Press Release · Communiqué de presse
(Exclusively for the use of the media. Not an official document)
The Hague, 19 February 1997
BLASKIC CASE: JUDGE SUSPENDS ORDER AGAINST CROATIA TO ALLOW INFORMAL RESOLUTION OF EVIDENCE ISSUE
An Order issued by Judge McDonald directing the Republic of Croatia to comply fully with a Subpoena directing it to provide evidence to the Prosecutor was today suspended to allow the Parties to resolve the matter informally.
In a public hearing today at 2 p.m., Judge McDonald (sitting alone, as the confirming Judge), ruled that Croatia should report back to the Tribunal by Monday 24 February 1997 with a date for a meeting in Zagreb between the Prosecutor and representatives of Croatia, at which the production of evidence would be discussed. Judge McDonald suggested that such a meeting take place
during the week beginning 24 February.
In her order suspending the Order of 14 February, Judge McDonald noted Croatia's challenge to the legality of the Order and Subpoena but its willingness to cooperate informally with the Prosecutor. (For background, see PR156.)
Regarding Bosnia and Herzegovina, which has also been ordered to hand over evidence to the Prosecutor, the Judge ordered the Minister of Defence of the Federation, Mr. Ante Jelavic, or a competent representative, to appear before her on Monday 24 February at 10 a.m.
Mr. Jelavic, as the person with effective control over the Central Archives wherein the requested documents are believed to lie, must then explain his compliance with the Order of 14 February and indicate a schedule of compliance.
Present at today's public hearing were the Croatian Ambassador to the Netherlands, His Excellency, Branko Salaj, and Croatia's liaison with the Tribunal, First Secretary Mr. Orsat Miljenic, who appeared further to an Order of 14 February, to explain why Croatia has thus far failed to hand over to the Prosecutor the13 groups of evidentiary material requested in the Subpoena of 15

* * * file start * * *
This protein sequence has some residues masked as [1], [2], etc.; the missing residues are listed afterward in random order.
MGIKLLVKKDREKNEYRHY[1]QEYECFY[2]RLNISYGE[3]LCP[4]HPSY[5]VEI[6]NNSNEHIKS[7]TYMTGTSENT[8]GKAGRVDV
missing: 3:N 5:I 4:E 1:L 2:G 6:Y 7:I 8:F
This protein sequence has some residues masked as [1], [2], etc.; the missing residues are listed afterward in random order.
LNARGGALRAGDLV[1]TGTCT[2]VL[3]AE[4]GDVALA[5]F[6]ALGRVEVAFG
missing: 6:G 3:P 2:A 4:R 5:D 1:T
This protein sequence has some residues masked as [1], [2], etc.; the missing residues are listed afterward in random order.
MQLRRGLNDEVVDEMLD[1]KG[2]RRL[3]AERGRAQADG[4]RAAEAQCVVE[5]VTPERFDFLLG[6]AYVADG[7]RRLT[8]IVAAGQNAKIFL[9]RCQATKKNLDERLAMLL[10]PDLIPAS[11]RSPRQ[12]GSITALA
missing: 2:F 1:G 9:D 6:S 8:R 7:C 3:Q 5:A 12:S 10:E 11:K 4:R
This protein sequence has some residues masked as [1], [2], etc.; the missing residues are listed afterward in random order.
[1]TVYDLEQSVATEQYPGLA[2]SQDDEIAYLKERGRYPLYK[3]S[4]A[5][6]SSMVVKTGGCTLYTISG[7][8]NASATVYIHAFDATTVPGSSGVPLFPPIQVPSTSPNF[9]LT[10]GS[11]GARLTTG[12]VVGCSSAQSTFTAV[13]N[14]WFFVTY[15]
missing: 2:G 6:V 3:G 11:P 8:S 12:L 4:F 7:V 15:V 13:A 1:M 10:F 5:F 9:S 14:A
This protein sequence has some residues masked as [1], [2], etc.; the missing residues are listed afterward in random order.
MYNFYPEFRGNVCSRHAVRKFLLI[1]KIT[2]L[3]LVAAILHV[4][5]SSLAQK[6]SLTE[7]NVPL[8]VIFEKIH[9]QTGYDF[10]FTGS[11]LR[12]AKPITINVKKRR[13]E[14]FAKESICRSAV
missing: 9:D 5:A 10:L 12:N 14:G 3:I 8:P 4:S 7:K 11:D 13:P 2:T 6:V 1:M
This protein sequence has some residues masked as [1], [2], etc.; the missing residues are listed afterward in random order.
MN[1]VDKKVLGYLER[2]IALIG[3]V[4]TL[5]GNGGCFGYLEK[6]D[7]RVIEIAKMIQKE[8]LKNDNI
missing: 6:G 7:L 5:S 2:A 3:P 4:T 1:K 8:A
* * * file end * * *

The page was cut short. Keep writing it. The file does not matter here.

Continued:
Minister Counsellor, Mrs. Vasvija Vidovic, Bosnia and Herzegovina's liaison with the Tribunal, appeared on behalf of that State.
Reading from a prepared statement explaining Croatia's official position, Mr. Salaj informed the Judge that Croatia does not recognise the power of the International Tribunal to subpoena State Officials. Croatia maintains that neither International Law nor the Statute and Rules of the Tribunal empower it to subpoena State Officials. Had the UN Security Council intended to convey
such a power, it would have stated so expressly. The Ambassador added that this question should be brought before the Security Council for resolution.
The Ambassador said that the Prosecutor had not attempted to obtained the requested evidence in any other way before requesting the Subpoena, and stated that Croatia cannot accept the Subpoena as a mode of communication between it and the Tribunal. Noting, however, Croatia's willingness to cooperate with the Tribunal (of which his appearance was an expression, as well as a mark of
respect to the Judge), Ambassador Salaj said that Croatia was prepared to offer a compromise: If the Prosecutor does not insist on the Subpoena, Croatia will endeavour as soon as possible to meet his request.
The Prosecutor noted that since the Subpoena was issued on15 January, he received no communication from Croatia prior to receiving a letter from that State dated 13 February 1997. He has received none of the documents requested in the Subpoena.
He told the Judge that it is the Prosecutor's position that the Tribunal has the power to subpoena State Officials, and that if it is Croatia's view that the Tribunal has no such power, that the matter be litigated.
In an attempt to reach a compromise solution, Judge McDonald offered to suspend the Order of 14 February to provide an opportunity to allow Croatia's good faith to motivate this issue. She expressed confidence that Croatia would cooperate in handing over the documents requested.